Jerry Seinfeld’s Don’t Break The Chain Theory
Years ago, when Jerry Seinfeld was an up and coming comedian, he made a commitment to himself to get better at his craft, and in the process, created a system of productivity practiced by many. So the story goes: Seinfeld wanted to write new jokes every day. So he got a wall calendar, and every day that he wrote, he crossed off with a big red x. After a few days, he realized he had created a writing streak for himself, and continued to up the ante.
Those red x's on the calendar created a chain, and Seinfeld made a commitment: Don’t break the chain. And over the years, this practice became second nature to Seinfeld, his writing habits and the craft he continues to hone to this day.
According to software developer Brad Isaac, “Daily action builds habits. It gives you practice and will make you an expert in a short time. If you don't break the chain, you'll start to spot opportunities you otherwise wouldn't. Small improvements accumulate into large improvements rapidly because daily action provides "compounding interest."
Unknowingly, Seinfeld’s quest to write created a streak. And streaks are a powerful psychological tool for the formation of habits. Why? Because we’re wired for repetition. And if you continue to repeat a behavior daily, you essentially transform it into an automatic behavior, one that doesn’t take much thought to accomplish. You just do it because you’ve been doing it, like brushing your teeth or drinking coffee each morning.
It’s no longer a commitment, it’s autopilot.
Creating New Habits
Of course, not all of us are aspiring comedy writers. Some of us are simply looking to improve our day to day outlooks on health, wellness, nutrition, fitness or any number of beneficial practices as head into the new year. And for most of, it not all, of us, creating new habits in the New Year is easily achievable through a science-backed approach. These five steps can help.
Set A Specific Goal
Don’t head into the new year thinking about overly lofty goals. Get specific with your goals, because it will make it easier to track progress. If you’re tackling a new fitness challenge, don’t start out thinking you’re going to be an olympic weightlifter by the summer. Instead, commit to a certain lift and weight goal by the summer, then reexamine as needed.
Stack Your Habits
Rather than pairing your new habit with a particular time and location, try pairing it with a current habit. This method, created by BJ Fogg of Tiny Habits fame, takes a scientific approach to adding new habits into your day. If you want to achieve more steps in your day, consider habit stacking as the way to get there. Think of it this way: After every meal I eat, I commit to walking 2000 steps. By linking your new habits to a cycle that is already built into your brain, you make it more likely that you’ll stick to the new behavior. Soon enough, you’re walking more each day without even thinking about it.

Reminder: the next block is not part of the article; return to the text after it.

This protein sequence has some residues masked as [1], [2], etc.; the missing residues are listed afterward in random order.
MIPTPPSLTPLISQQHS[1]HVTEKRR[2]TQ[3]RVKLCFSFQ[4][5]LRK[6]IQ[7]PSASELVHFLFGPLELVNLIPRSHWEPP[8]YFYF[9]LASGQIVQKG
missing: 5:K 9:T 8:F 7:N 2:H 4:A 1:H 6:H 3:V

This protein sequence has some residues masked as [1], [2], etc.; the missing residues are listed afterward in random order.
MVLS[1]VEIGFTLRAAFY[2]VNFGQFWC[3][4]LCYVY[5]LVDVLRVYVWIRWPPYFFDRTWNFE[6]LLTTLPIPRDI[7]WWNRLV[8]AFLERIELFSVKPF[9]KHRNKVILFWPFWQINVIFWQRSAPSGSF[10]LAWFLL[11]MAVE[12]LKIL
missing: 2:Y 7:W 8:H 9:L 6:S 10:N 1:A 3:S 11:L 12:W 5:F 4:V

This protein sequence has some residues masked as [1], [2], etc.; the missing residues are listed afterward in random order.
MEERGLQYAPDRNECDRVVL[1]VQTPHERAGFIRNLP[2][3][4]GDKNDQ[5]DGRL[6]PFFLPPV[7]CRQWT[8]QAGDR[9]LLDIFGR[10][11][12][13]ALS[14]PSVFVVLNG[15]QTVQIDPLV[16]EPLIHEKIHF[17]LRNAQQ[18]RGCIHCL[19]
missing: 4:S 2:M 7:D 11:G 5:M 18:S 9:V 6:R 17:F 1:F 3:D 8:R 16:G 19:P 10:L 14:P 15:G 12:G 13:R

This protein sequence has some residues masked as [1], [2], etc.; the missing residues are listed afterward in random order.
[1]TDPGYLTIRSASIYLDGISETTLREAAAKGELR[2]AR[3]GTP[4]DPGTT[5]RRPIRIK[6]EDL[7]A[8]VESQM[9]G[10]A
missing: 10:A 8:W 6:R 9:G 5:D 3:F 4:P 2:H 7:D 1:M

Carve Out Time Every Day
Habits form faster when we do them more often. Dedicating time each day to your new habit will transform your new endeavor into a habit in no time at all. In fact, British researchers studied how people form habits in the real world, asking participants to choose a simple habit they wanted to form, like drinking water at lunch or taking a walk before dinner. The study, published in the European Journal of Social Psychology, showed that the amount of time it took for the task to become automatic — a habit — ranged from 18 to 254 days. The median time was 66 days!
Make It Fun
According to the Journal of Consumer Research, “Bringing immediate rewards into activity choice—for example, having participants choose the most enjoyable rather than the most useful exercise or the tastier rather than healthier bag of carrots—increases persistence and consumption.” Making your new habit forming fun will make it stick. If you’re looking to join a gym in the new year or commit to going more often, consider functional fitness classes that change daily and inject fun into the workouts. And if you want to run more often, consider taking different routes through town over the same old treadmill in the basement every day.
When I got my first Fitbit, I quickly became obsessed with getting 10,000 steps each day. And achieving it one day meant I ended up going for over 70 more days until I developed a cold and had to rest for a day. As silly as it sounds, I hated myself for breaking the streak and losing the green check mark. I wasn’t allowing for variability in my step goal, and that was my bad. According to educator Sam Blanco, PhD, LBA, BCBA, “If you build in variations in routine and teach your learner some strategies for being flexible, you and your learner are much more likely to be successful in navigating unexpected changes.” Walking 10,000 steps for over 70 days was an accomplishment. Learning that I could break the streak and not beat myself up was even bigger though.
The Restore Do More Challenge
In 2023, Restore is hosting monthly challenges that will help empower you to create healthy habits. Each month we’ll release two challenges! One you can do at home OR one to be completed at your local Restore. Or both, because why not? This month, we’re focused on the element of light. Studies show that 15 minutes of morning light can help improve skin, focus, metabolism and sleep. It might even help reduce inflammation.
Challenge yourself to…
Get 15 minutes of sunshine every day.
AT YOUR RESTORE:
How many sessions of Red Light Therapy can you do this month? Challenge yourself to a new personal record. *Pro tip: Red Light Therapy sessions can be done once per day!
Get on Instagram, and use hashtag #RestoreDoMoreChallenge to share your progress! And have a safe and happy new year forming new habits!
Curious about Red Light Therapy at Restore? We can help get you started.